Q: I'm having such a love-hate relationship with mirrors right now. They can be distracting, as well as cause emotional distress for my students. At the same time, they're a really useful tool. I know some teachers remove theirs altogether. Is this something you recommend?
Q: How do you approach conflict between students in your class? I don't accept bullying of any kind, but I also don't want to draw unnecessary attention to something and detract from the rest of class.
Q: I need advice on proper classroom management for dancers in K–12—I can't get them to focus.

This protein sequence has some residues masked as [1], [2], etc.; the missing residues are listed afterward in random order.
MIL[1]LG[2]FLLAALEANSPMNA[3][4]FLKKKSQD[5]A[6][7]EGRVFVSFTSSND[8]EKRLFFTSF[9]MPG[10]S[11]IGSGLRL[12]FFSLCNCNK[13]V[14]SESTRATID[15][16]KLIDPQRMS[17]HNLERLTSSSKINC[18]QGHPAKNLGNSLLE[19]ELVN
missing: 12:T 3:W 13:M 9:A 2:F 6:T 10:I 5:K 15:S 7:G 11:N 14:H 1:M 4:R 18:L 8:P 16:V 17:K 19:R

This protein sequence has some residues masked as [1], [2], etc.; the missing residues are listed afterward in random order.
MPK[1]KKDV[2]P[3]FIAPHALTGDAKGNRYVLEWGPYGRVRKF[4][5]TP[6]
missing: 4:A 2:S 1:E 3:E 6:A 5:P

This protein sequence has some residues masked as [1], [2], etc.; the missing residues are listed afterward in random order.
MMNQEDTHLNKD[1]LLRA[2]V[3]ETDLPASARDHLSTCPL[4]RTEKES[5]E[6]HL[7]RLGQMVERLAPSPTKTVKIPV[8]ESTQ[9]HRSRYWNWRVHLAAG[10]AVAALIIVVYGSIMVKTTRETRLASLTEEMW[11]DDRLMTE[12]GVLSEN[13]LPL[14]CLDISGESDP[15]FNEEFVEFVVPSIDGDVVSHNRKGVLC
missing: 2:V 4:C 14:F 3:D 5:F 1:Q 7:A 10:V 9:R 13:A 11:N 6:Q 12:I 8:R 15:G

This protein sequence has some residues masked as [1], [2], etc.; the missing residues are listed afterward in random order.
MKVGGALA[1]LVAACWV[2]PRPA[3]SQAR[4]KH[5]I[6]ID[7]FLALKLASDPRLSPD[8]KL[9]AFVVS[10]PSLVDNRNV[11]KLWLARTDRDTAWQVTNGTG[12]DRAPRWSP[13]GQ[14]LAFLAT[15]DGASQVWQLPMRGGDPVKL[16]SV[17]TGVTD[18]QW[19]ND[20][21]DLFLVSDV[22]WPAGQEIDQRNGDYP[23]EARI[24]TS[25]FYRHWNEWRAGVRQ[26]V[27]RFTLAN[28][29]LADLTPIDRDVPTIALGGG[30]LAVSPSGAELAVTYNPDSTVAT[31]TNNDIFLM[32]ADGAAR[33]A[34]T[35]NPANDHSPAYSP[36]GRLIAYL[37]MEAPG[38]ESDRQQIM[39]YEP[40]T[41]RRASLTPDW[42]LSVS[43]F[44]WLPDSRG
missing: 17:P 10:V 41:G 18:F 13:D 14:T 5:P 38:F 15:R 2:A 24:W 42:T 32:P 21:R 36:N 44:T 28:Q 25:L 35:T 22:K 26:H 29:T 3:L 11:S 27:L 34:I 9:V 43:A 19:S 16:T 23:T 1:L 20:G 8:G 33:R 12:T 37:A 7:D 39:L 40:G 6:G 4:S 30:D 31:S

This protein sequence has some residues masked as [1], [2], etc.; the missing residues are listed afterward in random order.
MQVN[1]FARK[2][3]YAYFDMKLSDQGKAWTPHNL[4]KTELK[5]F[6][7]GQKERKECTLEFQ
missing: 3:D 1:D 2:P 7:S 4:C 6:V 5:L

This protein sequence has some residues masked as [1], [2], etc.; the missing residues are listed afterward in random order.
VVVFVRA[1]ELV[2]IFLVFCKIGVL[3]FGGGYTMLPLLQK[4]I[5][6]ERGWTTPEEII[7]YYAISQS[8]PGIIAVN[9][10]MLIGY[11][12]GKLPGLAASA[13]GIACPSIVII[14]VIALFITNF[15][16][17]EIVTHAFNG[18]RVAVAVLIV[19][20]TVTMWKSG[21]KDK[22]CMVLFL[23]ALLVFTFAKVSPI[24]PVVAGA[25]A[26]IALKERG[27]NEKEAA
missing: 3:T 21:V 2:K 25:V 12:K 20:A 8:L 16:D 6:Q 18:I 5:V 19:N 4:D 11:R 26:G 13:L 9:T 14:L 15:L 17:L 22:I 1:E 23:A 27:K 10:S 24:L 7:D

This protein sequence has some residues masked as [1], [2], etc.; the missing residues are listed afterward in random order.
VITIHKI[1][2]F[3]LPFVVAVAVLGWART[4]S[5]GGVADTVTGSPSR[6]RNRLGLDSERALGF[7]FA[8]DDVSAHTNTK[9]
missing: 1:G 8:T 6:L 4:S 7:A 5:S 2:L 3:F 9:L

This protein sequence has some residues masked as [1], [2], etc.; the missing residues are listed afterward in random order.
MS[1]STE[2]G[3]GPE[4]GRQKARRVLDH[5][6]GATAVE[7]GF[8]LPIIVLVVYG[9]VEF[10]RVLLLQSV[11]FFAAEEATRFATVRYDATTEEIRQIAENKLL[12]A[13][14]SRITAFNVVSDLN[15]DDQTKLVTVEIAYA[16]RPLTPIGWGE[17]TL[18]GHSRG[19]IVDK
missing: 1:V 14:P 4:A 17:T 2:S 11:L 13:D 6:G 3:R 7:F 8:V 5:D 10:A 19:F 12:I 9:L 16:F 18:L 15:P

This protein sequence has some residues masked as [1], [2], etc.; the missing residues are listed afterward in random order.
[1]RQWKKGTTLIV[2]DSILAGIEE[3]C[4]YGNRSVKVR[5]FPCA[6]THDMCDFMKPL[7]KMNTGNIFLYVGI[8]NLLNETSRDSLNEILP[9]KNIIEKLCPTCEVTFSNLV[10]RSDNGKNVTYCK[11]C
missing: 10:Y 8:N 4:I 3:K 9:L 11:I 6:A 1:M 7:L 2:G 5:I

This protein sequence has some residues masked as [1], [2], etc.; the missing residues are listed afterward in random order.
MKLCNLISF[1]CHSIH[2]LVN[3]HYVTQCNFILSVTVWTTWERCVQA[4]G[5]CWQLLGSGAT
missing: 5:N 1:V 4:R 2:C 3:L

A: Classroom management in a K–12 setting is no different than in a studio. No matter where you teach, I recommend using a positive-reinforcement approach first. As a general rule, what you pay attention to is what you get. When a student acts out, it's generally done in order to gain attention. Rather than giving attention to them for inappropriate behavior, call out other students who are exhibiting the positive behaviors you desire. Name the good actions, and all of your students will quickly learn what it takes to be noticed.
Q: Do you approach your K–12 classes differently than when you teach at a studio?
A: When shifting from teaching at a private studio to a public or private school, people need to rethink what the function of their class is. In a studio, the goal is most likely to teach technique, but that is not necessarily the case in K–12. Here, much of the students' days are filled with critical thinking, and my classes offer a chance for creative exploration.